In the past 40 years, the coyote (Canis latrans) has become established east of the Mississippi River.
Kentucky coyotes are living and reproducing in rural woods and farm fields, as well as suitable cover (brushy areas, woodlots and parks) on the suburban outskirts of major cities.
Distinctive in appearance, coyotes have pointed noses, pointed ears that always stand erect, and fluffy tails, typically held low. Males can weigh up to 50 pounds, but most coyotes are smaller. In the eastern US, coyotes are typically darker in color, with tan, brown and black fur.
Coyotes spread their range eastward from the Plains and Mountain West, filling the ecological niche of the gray wolf and red wolf, native species that no longer exist here. Researchers believe the migration of coyotes into the southeastern US began in the 1950s, with coyotes moving into Kentucky, from states to the north and southwest, in the 1970s.
“Coyotes are very adaptable. They are now found in all 120 Kentucky counties,” said Laura Patton, Furbearer Biologist for the Kentucky Department of Fish and Wildlife Resources. “I suspect there are higher concentrations in agricultural areas.”
It’s not unusual to hear coyotes howling at night, especially during the fall, when family groups break up, and in the late winter, when coyotes pair up and mate.
Coyotes will prey on deer fawns in the spring, and livestock farmers can suffer losses when a problem coyote gets a taste for lamb or newborn calves. Livestock depredation is highest in the spring when coyotes need extra food for their young. Sometimes depredation problems also occur in the fall, when juvenile coyotes disperse, and are on their own, looking for food.
Because coyotes are in such abundance, interest in hunting them is growing.
Coyotes are wary and often difficult to hunt because of their keen sense of sight, smell and hearing. While they don’t hunt in packs like wolves, it is not uncommon to see family groups of coyotes together, especially in the late summer or early fall.
There is no daily bag limit, and coyotes may be taken year-round by licensed hunters, or trapped by licensed trappers during the winter furbearer season. Landowners with livestock depredation problems can get permission from their local conservation officer to trap coyotes whenever they are a problem.
Coyotes may be hunted day or night (exceptions apply, see next paragraph) and both mouth calls and electronic calls that imitate wounded prey, or coyote challenge howls, are legal. It is also legal to hunt over animal carcasses.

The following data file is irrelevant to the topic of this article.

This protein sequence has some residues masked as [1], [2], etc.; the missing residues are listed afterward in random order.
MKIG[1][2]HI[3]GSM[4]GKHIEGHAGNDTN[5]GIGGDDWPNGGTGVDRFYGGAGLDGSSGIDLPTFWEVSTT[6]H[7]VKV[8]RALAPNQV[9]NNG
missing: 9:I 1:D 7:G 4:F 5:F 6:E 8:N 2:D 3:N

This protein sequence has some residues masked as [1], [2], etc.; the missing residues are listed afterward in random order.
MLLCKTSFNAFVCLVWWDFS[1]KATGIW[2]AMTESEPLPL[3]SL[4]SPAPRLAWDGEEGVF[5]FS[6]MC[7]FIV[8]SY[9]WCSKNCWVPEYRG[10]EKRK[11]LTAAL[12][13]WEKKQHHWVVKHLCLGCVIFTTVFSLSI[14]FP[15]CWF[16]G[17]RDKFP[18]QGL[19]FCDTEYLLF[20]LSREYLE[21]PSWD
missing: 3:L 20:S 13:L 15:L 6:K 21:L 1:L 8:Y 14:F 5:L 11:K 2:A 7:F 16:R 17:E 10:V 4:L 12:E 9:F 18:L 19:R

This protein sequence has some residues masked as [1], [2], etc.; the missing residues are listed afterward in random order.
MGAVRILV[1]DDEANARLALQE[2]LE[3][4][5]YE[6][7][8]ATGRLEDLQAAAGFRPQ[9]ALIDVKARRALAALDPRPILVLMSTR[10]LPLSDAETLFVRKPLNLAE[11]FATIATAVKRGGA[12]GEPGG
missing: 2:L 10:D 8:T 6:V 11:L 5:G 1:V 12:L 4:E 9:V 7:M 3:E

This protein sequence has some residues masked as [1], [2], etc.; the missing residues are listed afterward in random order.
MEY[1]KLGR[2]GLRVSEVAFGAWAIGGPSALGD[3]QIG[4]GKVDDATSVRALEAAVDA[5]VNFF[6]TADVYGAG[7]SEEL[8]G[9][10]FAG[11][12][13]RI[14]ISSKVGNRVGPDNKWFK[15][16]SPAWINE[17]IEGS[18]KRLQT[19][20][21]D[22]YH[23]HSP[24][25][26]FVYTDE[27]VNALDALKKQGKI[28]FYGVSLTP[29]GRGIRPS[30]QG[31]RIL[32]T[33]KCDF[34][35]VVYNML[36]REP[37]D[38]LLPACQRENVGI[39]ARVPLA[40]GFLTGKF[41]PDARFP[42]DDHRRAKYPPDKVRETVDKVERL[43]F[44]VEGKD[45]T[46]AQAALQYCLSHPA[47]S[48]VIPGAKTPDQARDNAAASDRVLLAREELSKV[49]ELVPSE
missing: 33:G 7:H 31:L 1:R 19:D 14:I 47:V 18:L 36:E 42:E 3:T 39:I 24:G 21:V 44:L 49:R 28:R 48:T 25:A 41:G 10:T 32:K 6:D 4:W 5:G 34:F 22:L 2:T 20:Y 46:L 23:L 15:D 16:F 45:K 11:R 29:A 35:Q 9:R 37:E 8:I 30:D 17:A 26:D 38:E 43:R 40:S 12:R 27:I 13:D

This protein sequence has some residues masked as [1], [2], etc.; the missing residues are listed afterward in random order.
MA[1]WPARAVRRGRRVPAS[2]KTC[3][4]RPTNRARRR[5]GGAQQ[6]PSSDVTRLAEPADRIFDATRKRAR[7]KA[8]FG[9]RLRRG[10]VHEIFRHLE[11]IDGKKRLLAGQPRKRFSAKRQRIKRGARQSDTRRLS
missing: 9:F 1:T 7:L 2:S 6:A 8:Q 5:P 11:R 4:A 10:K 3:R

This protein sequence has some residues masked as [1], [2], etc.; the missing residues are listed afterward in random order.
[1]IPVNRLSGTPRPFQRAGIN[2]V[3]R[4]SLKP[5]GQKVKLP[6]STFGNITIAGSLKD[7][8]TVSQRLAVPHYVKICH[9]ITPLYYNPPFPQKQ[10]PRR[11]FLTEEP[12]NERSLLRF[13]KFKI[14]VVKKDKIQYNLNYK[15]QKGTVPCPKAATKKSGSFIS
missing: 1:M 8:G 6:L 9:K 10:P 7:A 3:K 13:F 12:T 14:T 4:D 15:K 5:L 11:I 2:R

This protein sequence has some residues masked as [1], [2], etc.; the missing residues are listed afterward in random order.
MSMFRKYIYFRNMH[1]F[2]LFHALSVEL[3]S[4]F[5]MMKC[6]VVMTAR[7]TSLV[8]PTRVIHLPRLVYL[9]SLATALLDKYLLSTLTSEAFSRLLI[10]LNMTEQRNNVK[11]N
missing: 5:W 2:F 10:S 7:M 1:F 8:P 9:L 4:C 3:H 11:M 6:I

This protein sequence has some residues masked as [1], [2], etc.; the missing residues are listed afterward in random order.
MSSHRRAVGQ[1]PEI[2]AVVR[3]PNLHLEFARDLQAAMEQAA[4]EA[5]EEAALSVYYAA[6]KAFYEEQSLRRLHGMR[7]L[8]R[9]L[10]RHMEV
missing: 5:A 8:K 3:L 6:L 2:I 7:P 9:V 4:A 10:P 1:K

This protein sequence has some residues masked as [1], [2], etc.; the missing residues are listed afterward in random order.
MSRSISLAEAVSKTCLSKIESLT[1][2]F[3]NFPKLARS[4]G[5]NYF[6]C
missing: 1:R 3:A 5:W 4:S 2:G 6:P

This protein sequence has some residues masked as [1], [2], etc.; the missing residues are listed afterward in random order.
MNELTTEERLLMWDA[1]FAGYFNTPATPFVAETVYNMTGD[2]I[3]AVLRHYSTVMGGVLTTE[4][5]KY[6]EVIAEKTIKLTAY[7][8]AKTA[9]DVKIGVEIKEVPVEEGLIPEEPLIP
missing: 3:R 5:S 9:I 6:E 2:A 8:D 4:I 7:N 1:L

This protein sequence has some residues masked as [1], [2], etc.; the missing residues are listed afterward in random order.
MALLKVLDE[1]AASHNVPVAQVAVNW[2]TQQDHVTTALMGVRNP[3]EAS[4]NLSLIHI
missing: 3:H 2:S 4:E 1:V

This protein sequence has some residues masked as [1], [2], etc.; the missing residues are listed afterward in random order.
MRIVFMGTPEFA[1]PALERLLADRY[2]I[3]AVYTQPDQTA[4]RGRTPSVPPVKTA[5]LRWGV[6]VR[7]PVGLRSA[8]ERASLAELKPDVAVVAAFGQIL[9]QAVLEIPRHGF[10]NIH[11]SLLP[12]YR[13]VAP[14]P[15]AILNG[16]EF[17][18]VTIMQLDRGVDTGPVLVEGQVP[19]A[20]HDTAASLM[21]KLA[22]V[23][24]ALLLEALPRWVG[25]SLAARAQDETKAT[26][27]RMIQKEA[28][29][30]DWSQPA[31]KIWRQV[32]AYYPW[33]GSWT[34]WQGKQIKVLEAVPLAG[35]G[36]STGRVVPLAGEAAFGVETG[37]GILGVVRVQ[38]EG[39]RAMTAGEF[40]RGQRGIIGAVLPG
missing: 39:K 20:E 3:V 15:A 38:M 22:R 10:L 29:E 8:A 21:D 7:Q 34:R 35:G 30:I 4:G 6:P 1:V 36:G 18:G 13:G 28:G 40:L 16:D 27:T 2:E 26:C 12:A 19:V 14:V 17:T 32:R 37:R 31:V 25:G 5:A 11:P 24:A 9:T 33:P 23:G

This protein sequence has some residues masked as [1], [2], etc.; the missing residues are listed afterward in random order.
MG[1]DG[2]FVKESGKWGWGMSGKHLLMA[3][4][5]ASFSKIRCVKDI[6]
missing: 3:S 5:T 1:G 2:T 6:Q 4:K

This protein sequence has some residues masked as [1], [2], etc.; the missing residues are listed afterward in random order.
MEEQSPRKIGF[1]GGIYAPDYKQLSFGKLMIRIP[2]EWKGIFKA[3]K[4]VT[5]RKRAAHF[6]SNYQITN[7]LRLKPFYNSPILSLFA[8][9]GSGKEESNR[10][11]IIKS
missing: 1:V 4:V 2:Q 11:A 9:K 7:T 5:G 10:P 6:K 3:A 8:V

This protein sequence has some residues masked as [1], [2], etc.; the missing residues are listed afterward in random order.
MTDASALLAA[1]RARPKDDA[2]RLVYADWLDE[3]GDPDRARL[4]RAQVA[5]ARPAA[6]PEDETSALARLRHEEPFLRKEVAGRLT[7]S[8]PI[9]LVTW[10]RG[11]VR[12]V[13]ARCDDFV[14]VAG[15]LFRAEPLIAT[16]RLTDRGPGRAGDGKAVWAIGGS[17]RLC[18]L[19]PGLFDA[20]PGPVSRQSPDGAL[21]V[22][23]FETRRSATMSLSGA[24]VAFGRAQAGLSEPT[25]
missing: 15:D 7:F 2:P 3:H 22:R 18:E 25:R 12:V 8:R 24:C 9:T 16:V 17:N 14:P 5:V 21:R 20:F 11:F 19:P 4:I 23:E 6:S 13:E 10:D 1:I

Coyotes can be hunted after daylight hours using lights or night vision equipment from Feb. 1 – May 31.
Shotguns are the only legal firearm for
night coyote hunting but a shell containing a single projectile may not be
used. Night hunting for coyotes is prohibited on Kentucky lands managed
by Big South Fork National River and
Recreation Area, Daniel Boone National Forest, George Washington and
Jefferson National Forests, Land Between the Lakes National Recreation
Area, Clarks River National Wildlife
Refuge and Reelfoot National Wildlife Refuge, including wildlife management areas (WMA's) located within the boundaries of those properties.
Legal hunting methods and equipment includes: archery gear (long bows, recurve bows, compound bows and crossbows), shotguns and rifles.
When calling from heavy cover where shots are usually at close range, hunters often prefer shotguns.
Major Larry Estes, assistant director of the department’s Law Enforcement Division, cautions hunters that shotguns used to hunt coyotes “must not be larger than 10 gauge, and must hold no more than three shotshells (typically one in the chamber and two in the magazine, in pump or autoloading shotguns).” Lead or non-toxic shot of all sizes, including buckshot, and shotguns slugs, are legal for coyote hunting.
There are also specific rules for the use of rifles. Full-automatic rifles are prohibited, but coyotes may be hunted without any caliber restrictions with rimfire or centerfire cartridges, and there’s no limit to a rifle’s magazine capacity.
There are also non-lethal deterrents to coyotes. “Farmers can reduce coyote activity within pastures by putting fencing on gates and reinforcing existing fencing, to close holes,” said Patton.
In recent years, coyotes have made suburban areas their home, and are often observed in back yards, or prowling neighborhood streets during the night. To discourage coyotes from hanging around, keep pets and pet food inside during the night, and put trash secured in garbage cans.
For a fee, licensed nuisance wildlife operators will help landowners with problem coyotes. Search for a nuisance control operator in your area.
Suburban residents should take note that coyotes will kill and eat domestic cats, but Patton said attacks on small dogs are often related to territorial issues, than feeding.
Coyotes are omnivorous, feeding on both plants and animals, and are very opportunistic. “Coyotes eat everything from grasshoppers to garden vegetables,” said Patton.
During the winter, the bulk of their diet is mice, voles and rabbits, but they will also eat carrion (dead animals), especially fresh road kills. In warmer months, grasses, fruits and insects are also consumed.
There is no bounty on coyotes in Kentucky and the Kentucky Department of Fish and Wildlife Resources does not employ paid trappers or hunters.